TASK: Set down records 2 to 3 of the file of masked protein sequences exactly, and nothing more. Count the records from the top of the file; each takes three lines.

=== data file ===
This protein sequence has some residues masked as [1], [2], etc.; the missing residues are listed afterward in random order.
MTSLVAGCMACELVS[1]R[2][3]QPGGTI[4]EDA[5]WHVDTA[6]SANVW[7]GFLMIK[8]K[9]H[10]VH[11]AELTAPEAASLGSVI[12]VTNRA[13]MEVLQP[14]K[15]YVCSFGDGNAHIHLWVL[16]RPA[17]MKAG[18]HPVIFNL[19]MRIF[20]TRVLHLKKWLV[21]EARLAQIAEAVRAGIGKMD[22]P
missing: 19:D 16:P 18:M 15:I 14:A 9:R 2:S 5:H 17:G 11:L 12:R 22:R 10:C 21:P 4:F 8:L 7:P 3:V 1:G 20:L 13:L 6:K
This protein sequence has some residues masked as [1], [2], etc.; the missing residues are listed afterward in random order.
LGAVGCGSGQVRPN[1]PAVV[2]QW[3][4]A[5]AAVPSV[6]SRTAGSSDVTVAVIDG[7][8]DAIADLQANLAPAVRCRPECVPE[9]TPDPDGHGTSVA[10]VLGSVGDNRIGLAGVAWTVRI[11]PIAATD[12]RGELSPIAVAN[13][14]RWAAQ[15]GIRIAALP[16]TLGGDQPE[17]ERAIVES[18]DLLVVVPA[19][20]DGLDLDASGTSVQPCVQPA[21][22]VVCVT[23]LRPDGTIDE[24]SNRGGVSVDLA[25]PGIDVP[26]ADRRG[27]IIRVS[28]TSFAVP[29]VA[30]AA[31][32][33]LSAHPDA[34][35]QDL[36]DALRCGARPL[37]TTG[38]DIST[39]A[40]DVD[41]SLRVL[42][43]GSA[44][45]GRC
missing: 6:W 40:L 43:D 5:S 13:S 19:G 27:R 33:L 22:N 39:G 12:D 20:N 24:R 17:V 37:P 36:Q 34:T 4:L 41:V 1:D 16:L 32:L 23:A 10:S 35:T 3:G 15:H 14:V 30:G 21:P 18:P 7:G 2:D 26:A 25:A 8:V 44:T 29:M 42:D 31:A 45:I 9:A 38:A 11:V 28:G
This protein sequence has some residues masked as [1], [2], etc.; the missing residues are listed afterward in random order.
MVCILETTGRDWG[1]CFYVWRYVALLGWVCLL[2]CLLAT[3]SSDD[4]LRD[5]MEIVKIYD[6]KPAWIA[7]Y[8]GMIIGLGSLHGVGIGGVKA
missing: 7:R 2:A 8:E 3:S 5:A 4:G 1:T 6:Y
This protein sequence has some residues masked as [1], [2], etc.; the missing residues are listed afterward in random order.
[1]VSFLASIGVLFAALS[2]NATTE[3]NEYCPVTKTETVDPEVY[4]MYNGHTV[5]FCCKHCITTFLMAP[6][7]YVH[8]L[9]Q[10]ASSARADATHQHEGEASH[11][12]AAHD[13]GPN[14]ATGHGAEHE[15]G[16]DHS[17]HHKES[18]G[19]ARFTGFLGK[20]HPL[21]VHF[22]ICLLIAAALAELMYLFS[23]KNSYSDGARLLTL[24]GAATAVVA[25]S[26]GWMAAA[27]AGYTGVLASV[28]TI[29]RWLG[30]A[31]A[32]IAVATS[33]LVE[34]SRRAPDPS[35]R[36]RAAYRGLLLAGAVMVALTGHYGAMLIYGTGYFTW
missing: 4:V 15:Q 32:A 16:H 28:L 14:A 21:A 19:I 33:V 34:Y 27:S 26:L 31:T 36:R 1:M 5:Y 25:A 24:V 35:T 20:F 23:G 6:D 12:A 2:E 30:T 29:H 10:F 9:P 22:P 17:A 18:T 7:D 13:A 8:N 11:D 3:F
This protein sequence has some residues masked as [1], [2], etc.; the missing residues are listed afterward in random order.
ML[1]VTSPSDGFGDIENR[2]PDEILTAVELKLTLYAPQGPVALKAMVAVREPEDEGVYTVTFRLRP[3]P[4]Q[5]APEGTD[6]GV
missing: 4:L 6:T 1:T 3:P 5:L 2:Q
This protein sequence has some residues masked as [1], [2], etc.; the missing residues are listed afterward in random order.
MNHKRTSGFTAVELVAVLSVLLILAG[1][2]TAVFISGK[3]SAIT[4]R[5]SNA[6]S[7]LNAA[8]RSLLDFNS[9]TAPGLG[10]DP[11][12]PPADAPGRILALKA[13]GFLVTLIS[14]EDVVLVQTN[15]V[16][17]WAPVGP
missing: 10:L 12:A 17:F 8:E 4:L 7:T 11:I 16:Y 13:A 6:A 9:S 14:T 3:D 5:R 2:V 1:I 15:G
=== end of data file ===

This protein sequence has some residues masked as [1], [2], etc.; the missing residues are listed afterward in random order.
LGAVGCGSGQVRPN[1]PAVV[2]QW[3][4]A[5]AAVPSV[6]SRTAGSSDVTVAVIDG[7][8]DAIADLQANLAPAVRCRPECVPE[9]TPDPDGHGTSVA[10]VLGSVGDNRIGLAGVAWTVRI[11]PIAATD[12]RGELSPIAVAN[13][14]RWAAQ[15]GIRIAALP[16]TLGGDQPE[17]ERAIVES[18]DLLVVVPA[19][20]DGLDLDASGTSVQPCVQPA[21][22]VVCVT[23]LRPDGTIDE[24]SNRGGVSVDLA[25]PGIDVP[26]ADRRG[27]IIRVS[28]TSFAVP[29]VA[30]AA[31][32][33]LSAHPDA[34][35]QDL[36]DALRCGARPL[37]TTG[38]DIST[39]A[40]DVD[41]SLRVL[42][43]GSA[44][45]GRC
missing: 6:W 40:L 43:D 5:S 13:S 19:G 27:R 33:L 22:N 39:G 12:D 20:N 24:R 17:V 37:P 36:Q 34:T 4:L 41:V 1:D 16:L 32:L 23:A 10:S 35:T 3:G 15:H 14:V 30:G 21:P 18:P 7:G 2:D 26:A 25:A 8:V 44:T 29:M 42:D 31:A 45:I 9:A 38:A 11:V 28:G
This protein sequence has some residues masked as [1], [2], etc.; the missing residues are listed afterward in random order.
MVCILETTGRDWG[1]CFYVWRYVALLGWVCLL[2]CLLAT[3]SSDD[4]LRD[5]MEIVKIYD[6]KPAWIA[7]Y[8]GMIIGLGSLHGVGIGGVKA
missing: 7:R 2:A 8:E 3:S 5:A 4:G 1:T 6:Y